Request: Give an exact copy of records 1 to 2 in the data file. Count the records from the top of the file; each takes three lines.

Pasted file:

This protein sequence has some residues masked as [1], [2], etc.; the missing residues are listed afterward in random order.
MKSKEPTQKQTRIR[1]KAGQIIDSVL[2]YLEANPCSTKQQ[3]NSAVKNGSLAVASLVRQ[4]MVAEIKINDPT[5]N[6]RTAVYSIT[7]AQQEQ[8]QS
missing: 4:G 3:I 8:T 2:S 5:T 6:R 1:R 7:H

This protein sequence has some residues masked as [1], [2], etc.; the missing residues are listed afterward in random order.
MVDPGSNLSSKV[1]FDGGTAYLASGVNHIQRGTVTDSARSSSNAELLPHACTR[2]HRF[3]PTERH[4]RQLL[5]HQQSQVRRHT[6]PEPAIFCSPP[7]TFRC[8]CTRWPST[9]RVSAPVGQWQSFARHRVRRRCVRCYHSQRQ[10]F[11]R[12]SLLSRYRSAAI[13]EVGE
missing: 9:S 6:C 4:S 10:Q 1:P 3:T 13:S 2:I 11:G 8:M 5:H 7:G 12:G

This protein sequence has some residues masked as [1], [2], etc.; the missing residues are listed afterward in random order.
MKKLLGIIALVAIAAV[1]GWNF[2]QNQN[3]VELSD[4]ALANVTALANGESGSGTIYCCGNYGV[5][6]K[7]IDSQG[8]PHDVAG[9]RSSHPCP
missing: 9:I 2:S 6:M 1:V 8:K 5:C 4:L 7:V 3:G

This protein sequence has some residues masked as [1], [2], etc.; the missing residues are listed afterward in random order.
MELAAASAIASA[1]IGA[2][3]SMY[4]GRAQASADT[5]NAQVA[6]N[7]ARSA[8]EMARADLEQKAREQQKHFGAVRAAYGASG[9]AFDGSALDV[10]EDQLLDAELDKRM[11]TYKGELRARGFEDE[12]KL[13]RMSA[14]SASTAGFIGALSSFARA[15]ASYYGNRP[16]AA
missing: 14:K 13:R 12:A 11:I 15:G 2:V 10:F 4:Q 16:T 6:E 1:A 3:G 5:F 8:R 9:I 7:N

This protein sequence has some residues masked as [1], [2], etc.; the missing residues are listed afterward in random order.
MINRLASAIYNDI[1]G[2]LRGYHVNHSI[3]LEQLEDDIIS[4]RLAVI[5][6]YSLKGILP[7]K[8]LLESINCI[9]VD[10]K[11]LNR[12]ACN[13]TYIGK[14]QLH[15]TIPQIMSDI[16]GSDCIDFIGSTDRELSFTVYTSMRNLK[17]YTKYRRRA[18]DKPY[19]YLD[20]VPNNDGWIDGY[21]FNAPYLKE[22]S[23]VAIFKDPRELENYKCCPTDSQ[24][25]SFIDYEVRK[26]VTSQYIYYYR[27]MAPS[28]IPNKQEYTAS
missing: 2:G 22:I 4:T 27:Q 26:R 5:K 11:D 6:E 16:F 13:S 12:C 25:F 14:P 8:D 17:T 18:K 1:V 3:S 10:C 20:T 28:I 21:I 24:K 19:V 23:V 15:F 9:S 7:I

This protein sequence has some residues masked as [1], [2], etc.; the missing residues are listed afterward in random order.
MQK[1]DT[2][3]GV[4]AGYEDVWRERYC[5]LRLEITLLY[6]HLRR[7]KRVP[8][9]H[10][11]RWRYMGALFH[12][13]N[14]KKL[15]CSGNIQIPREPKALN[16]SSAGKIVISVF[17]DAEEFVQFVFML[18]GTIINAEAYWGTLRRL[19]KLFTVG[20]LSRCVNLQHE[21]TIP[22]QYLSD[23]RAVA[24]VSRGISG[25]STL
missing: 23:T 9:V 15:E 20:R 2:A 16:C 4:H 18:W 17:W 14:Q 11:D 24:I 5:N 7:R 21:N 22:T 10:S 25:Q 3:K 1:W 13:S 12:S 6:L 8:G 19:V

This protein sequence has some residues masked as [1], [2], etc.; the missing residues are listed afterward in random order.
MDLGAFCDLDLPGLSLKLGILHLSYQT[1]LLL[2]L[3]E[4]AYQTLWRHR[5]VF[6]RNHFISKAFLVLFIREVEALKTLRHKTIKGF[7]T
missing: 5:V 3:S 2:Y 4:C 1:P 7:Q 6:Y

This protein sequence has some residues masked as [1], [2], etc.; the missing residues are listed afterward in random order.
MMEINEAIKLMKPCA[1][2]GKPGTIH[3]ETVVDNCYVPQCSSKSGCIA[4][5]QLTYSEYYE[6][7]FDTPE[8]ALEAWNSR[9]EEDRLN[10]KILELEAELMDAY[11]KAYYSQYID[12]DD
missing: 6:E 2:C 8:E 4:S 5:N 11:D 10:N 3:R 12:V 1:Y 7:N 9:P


This protein sequence has some residues masked as [1], [2], etc.; the missing residues are listed afterward in random order.
MKSKEPTQKQTRIR[1]KAGQIIDSVL[2]YLEANPCSTKQQ[3]NSAVKNGSLAVASLVRQ[4]MVAEIKINDPT[5]N[6]RTAVYSIT[7]AQQEQ[8]QS
missing: 4:G 3:I 8:T 2:S 5:T 6:R 1:R 7:H

This protein sequence has some residues masked as [1], [2], etc.; the missing residues are listed afterward in random order.
MVDPGSNLSSKV[1]FDGGTAYLASGVNHIQRGTVTDSARSSSNAELLPHACTR[2]HRF[3]PTERH[4]RQLL[5]HQQSQVRRHT[6]PEPAIFCSPP[7]TFRC[8]CTRWPST[9]RVSAPVGQWQSFARHRVRRRCVRCYHSQRQ[10]F[11]R[12]SLLSRYRSAAI[13]EVGE
missing: 9:S 6:C 4:S 10:Q 1:P 3:T 13:S 2:I 11:G 8:M 5:H 7:G 12:G